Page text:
Tag Archive: theft


916 Acklen Ave., in Nashville

[Read Part One, Two, Three, Four, Five, Six, Seven, Eight, Nine]

Okay, so it was more a skirmish than a war, but it could have escalated into a war.

Most of the time we lived at 916 Acklen Ave. an older African American woman lived downstairs. Ms. Patricia, as we called her at her request, would sit on the top step of the front stairs and watch the world go by – at least the people on the street.

There was a gas station down on the corner that had acceptable greasy fried chicken and great potato wedges, if they cooked them enough. We’re talking actual wedges of a freaking potato, not the miniature things in the frozen food section or fast food places. And it was pretty cheap so it wasn’t unusual that we would frequent the place to avoid the “what should we have tonight” conundrum.

When we left to walk down to the gas station, Ms. Patricia would give us a couple of dollars and ask us to get her a quart of beer. She never accepted the change. From what we could ever ascertain, she preferred to be called Ms. Patricia because she hadn’t had a last name she liked or could relate herself to.

Then for some reason, Ms. Patricia moved out and Martin moved in. Sonja, our other roommate at the time, began dating Martin. As it turned out, Martin sold pot. Which at first was a good thing. When he got a shipment in, he would give us free product to help him break up the bricks into baggies. We didn’t think grass was all he was selling. Which made me nervous. However, having no frame of reference, we didn’t know to be wary and worried. (Did I say we were young and stupid?)

Turns out a neighborhood gang did not appreciate Martin – and us by extension – selling to their customers. Since we didn’t do any selling, or buying for that matter, we had no idea. Until one late afternoon when we were hanging around in our apartment upstairs. Assumably, Martin was downstairs.

Suddenly we heard the screech of tires. It sounded like someone was doing donuts in the street – which wasn’t too far off. Whoever was in the old Cadillac was making sure we all had time to get to the window with the rest of the neighborhood. One more reverse laying of tread in the street, then forward, a hard right, and then they rammed into the side of Martin’s car. It was the closest I’ve ever been to a gang war. But it wasn’t really a war because Martin wasn’t in a gang. It was more of a warning statement.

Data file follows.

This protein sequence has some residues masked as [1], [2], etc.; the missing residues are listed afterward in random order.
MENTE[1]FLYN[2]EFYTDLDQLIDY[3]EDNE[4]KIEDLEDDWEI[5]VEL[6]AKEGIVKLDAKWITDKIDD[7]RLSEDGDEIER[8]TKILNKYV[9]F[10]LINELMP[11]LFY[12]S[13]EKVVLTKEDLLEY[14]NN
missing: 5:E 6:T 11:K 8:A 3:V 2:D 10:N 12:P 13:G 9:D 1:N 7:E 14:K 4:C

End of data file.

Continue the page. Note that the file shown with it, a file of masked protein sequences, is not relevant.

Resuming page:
We decided we would just stay in for the rest of the night, staying clear of Martin. Not surprisingly, he wasn’t around too much longer after that. We went back to being harmless musicians and college students to the neighborhood.

_________________________________________

Keep writing the songs that are in your heart.

Peace be with you.

paypal.me/danroark

 

 

 

916 Acklen Ave., in Nashville

[Read Part One, Two, Three, Four, Five]

Joel and I worked at a sandwich shop in Nashville called Deli Junction. We worked days so we could play or practice at night. One afternoon while we were working, Joel got a phone call. The look on his face told me something was seriously wrong. We couldn’t both leave. He said someone had broken into the apartment. He said he would let me know what had happened.

What had happened was that someone had broken in and stolen every music and sound device in the apartment. My Martin D35 guitar, cassette recorder, stereo, tv, radio, and so forth. Joel’s room was a small room to the left of the kitchen. His Martin D35 was still there in its case.

As we sat there in the den in silence that night, we figured it must have been somebody who knew Joel, so he didn’t take his guitar. As we talked, I thought about the tv against the wall under a blanket or rug – I don’t remember which.